If you don't know who David Swensen is, you should. He is the Chief Investment Officer of Yale's endowment and is widely considered one of the top institutional managers in the world. He has also written two well-received books on portfolio management and investing. An article about him from Summer of 2007 is very enlightening.
Yale has done very well with Mr. Swensen at the helm:
On his 22-year watch, Yale's endowment has grown tenfold and has spun off enough cash to fund about a third of the university's annual operating budget. Swensen has cranked out an average annual return of 16.1 percent — the best performance of any college endowment in the land; by comparison, the S&P 500 posted an average annual gain of 12.3 percent during that period.
(from interview linked above)
Mr. Swensen is well known partly for his strategy of taking on asset classes that achieve maximum diversification benefits relative to equities--like timber. This concept is at the core of portfolio theory, but many investors do not really understand what it means at a deep level. Assets with low correlations to equities (like commodities and other asset classes) can increase the return of a portfolio without increasing risk. The remarkable performance in Yale’s endowment is undoubtedly substantially due to the expert exploitation of diversification benefits between asset classes. When I read this interview, what really jumped out at me was the following statement:
Oddly enough, Swensen actually strives to produce equity market-like results for the Yale endowment. The expected return of his target portfolio is presently 10.1 percent per year with a standard deviation of 11.8 percent. While Swensen aims for the broad market's return, he diversifies the portfolio's other assets to provide insulation from the equity market's potential for outsized losses in any given year.
(from interview linked above)
Make sure that you understand this statement. Mr. Swensen believes that the most return that he can achieve for this risk level (annualized standard deviation in return of 11.8%) is 10.1% per year. We must conclude that even with all of the range of assets available to him, Mr. Swensen believes that this is the best that he can plan on.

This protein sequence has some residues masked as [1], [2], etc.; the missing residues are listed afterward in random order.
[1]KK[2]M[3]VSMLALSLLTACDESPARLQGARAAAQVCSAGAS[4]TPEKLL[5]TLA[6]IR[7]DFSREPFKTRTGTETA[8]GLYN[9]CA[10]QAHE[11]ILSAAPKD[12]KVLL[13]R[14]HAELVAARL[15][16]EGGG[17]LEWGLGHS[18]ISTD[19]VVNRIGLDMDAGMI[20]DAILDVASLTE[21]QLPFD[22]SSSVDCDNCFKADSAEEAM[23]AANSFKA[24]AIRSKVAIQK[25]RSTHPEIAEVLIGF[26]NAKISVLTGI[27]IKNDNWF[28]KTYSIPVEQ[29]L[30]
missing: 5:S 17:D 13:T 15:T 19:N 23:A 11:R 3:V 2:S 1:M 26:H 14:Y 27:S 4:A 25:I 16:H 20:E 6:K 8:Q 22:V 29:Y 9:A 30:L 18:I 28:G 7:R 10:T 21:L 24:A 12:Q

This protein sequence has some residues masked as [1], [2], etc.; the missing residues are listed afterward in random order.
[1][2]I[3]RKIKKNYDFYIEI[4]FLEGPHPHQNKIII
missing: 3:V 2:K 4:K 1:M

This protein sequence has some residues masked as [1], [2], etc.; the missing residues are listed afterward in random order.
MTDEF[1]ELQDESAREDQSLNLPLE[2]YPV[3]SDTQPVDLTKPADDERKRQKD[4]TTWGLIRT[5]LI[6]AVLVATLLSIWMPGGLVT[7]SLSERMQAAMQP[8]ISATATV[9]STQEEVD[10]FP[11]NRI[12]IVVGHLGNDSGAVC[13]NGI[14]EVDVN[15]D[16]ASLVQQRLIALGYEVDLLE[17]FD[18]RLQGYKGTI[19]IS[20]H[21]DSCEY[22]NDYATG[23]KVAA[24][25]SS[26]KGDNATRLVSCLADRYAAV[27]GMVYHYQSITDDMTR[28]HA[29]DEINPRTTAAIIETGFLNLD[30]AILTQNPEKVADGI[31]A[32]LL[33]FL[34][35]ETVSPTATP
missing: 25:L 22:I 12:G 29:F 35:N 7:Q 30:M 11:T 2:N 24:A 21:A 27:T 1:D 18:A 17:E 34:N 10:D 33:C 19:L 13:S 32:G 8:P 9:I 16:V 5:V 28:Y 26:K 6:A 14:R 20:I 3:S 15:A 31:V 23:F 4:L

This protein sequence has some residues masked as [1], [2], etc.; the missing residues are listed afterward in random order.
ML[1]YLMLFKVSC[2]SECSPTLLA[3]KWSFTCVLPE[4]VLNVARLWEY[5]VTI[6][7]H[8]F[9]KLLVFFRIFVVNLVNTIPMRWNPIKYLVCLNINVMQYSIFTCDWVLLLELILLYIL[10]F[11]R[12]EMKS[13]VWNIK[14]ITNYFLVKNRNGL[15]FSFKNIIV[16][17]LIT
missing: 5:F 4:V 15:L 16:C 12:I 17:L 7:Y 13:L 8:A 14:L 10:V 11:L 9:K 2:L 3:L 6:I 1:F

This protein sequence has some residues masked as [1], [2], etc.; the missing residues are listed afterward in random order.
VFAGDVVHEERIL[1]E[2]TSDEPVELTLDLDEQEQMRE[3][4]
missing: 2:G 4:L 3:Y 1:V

This projected return level at this level of risk will be familiar to those who have read my articles. I have consistently found (using our own forward-looking portfolio analysis tool, QPP) that the best that investors in well-diversified portfolios can reasonably plan for is a 1-to-1 relation between expected return and standard deviation in return (i.e. 10.1% in return and 11.8% in standard deviation)--and here we have David Swensen at Yale telling us that this is about what he is aiming for!
What is even more interesting is that a range of other well-respected institutional investors and analysts have concluded the same thing.
The Retail Investor’s Portfolio
In the interview with Mr. Swensen, he discusses what he thinks individual investors should be doing. Notably, he does not suggest that retail investors take on non-equity assets like timber that have made Yale's performance so strong. Instead, he proposes a plain vanilla portfolio that did not look all that great to my eye (below).
Swensen’s model retail investor portfolio
Mr. Swensen's suggested retail portfolio looks like just about every other pie chart portfolio you will ever see. This portfolio has stocks, bonds, and real estate and the stocks include global indices. When I ran this portfolio through our forward-looking portfolio management software, Quantext Portfolio Planner [QPP], the results were essentially what I expected. QPP projects that this portfolio will match the expected return the S&P500 on a going forward basis (8.2% per year), with less risk (the projected SD is 11.8% vs. 15% for the S&P500). This is okay, but far from spectacular—and, notably, far below the 1-to-1 ratio between expected return and standard deviation that Mr. Swensen is planning for with the Yale endowment.